At the highest level in an advanced factory, wireless connectivity and a private 5G wireless network are in place to monitor factory floor processes while time-critical systems are still wired.
At a hybrid level, wireline TSN connectivity is used within robots and to connect them with wireless networks communicating across factory subsystems. This is less intrusive on the robot and it makes communication critical.
With today’s MCU- and processor-laden robotic applications, embedded software could be more easily managed and updated using cloud managed software. The real-time software in the embedded devices could be updated and monitored with all the benefits that have been proven in data centers. Augmenting factories with cloud-managed services through a private network can bring better coordination, better visibility, software agility and easier life-cycle management.
Quality of Service: The No. 1 Metric
As soon as you step away from the wired factory model, the Quality of Service (QoS) provided by the wireless link becomes critical for factory operation because a broken link can result in factory downtime. Within QoS metrics, link availability – measured across the entire factory floor – is the most important factor, followed by constrained latency and throughput. A weak or non-existent link in a factory environment is not acceptable. Availability must be guaranteed across the floor – you don’t want your order picking robot to lose its communication link halfway down the factory, after all.
An order picker must have full connectivity to the wireless device being carried or the device may come to a standstill. Factory floors, plagued with electrical and electromagnetic interference and RF signal blockers, are notoriously unfriendly to wireless connections. Consider steel girders, engines and all the other metal objects that are unfriendly to RF signals.
Both the Wi-Fi and the 3GPP communities are now acknowledging these challenges and are addressing the specific standards needed to enable truly smart factories. By broadening the appeal of private cellular networks, 3GPP has designed 5G to be a standard that will improve operations, drive digitalization and generate growth for years to come.
Security in Private Networks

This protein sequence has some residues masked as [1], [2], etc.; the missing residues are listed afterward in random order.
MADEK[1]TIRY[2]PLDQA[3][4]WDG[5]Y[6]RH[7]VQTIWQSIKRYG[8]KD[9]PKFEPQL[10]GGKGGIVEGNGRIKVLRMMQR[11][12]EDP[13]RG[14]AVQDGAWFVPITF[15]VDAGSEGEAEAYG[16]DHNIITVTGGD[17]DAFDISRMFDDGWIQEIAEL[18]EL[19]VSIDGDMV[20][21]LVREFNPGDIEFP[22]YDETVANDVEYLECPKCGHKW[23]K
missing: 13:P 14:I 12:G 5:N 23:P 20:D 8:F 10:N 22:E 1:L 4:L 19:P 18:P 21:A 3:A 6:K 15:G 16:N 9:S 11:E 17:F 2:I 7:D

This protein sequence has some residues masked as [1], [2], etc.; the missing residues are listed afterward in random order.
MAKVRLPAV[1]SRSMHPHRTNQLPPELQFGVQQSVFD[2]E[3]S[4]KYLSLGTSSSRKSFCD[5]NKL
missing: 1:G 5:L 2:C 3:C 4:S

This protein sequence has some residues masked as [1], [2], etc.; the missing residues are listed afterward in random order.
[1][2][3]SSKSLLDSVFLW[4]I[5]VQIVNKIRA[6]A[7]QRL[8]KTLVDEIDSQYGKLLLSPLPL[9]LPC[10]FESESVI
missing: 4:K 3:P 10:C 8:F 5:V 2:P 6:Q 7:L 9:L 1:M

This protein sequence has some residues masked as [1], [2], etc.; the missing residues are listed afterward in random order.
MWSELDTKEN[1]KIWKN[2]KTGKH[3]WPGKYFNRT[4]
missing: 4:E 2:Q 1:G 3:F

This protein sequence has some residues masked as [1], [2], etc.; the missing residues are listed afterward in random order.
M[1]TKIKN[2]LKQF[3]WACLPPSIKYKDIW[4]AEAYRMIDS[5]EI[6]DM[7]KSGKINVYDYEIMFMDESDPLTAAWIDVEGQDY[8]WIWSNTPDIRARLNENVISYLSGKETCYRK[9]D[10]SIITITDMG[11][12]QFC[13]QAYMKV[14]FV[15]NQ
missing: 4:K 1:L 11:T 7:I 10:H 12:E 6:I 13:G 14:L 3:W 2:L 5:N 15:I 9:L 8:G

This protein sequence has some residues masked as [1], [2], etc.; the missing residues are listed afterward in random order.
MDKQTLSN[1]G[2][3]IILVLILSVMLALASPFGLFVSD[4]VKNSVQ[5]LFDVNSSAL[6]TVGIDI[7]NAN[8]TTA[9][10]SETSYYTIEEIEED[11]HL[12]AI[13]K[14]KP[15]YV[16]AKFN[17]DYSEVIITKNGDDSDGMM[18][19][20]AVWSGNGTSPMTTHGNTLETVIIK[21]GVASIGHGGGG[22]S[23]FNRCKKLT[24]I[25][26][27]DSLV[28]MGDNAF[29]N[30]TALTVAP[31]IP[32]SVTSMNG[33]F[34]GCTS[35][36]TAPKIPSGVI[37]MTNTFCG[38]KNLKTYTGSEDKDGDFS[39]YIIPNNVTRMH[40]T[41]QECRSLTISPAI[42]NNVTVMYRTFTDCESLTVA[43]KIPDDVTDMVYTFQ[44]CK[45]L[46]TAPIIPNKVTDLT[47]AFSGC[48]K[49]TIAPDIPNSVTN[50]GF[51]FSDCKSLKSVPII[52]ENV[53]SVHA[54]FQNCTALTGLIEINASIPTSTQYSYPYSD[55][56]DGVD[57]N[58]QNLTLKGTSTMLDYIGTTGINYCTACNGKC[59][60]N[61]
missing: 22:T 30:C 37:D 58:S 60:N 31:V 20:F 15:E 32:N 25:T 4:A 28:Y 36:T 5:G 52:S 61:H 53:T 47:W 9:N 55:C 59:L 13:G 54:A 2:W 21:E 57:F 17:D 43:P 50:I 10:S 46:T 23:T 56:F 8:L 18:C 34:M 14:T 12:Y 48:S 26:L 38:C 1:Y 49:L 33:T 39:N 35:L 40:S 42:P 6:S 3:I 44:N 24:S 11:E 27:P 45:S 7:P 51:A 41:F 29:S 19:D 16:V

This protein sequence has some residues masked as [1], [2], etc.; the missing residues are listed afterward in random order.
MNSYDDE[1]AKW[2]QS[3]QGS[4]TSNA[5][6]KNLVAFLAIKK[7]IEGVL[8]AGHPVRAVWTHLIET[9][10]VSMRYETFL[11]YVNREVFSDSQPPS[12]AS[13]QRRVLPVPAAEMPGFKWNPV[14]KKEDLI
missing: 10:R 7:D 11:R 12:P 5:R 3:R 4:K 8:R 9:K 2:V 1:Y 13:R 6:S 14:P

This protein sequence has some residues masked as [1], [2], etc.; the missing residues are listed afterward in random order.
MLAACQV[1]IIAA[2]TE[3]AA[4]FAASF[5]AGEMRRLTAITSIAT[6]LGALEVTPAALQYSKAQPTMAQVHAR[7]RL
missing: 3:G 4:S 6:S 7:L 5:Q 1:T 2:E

Security is as critical to factory uptime as QoS. If it’s connected, it’s a target. Both wired and wireless networks in factory environments are prime attack surfaces for hackers and cybercriminals seeking to disrupt operations, install ransomware or gain unauthorized access to valuable data. Factory data, including meta data, which has tremendous value, must never leave the premises.
Traditional security techniques are also important. Identity/authentication of connected factory devices is key, as well as encryption of the wireless link to ensure that data cannot be falsified by malicious actors. Coming back to Wi-Fi and 3GPP comparisons, factory security boils down to the optimal approach used for device provisioning. Are devices provisioned by a SIM card, password, QR codes or another technique? Is the provisioning unique to each plant site, equipment vendor or network type? Lifecycle management is a critical aspect of safe, secure factories that is being addressed across the industry.
There is a strong, continuous value chain between the silicon vendor and the private wireless network solutions being deployed in the factory environment. As a global semiconductor company, NXP provides comprehensive silicon and software solutions for wireless connectivity across many standards, from IoT protocols such as Bluetooth and NFC to Wi-Fi and 5G infrastructure and client-side solutions. NXP works with an array of industrial communication and equipment vendors to ensure each end-product adheres to industry requirements for QoS, security and other critical aspects of factory automation.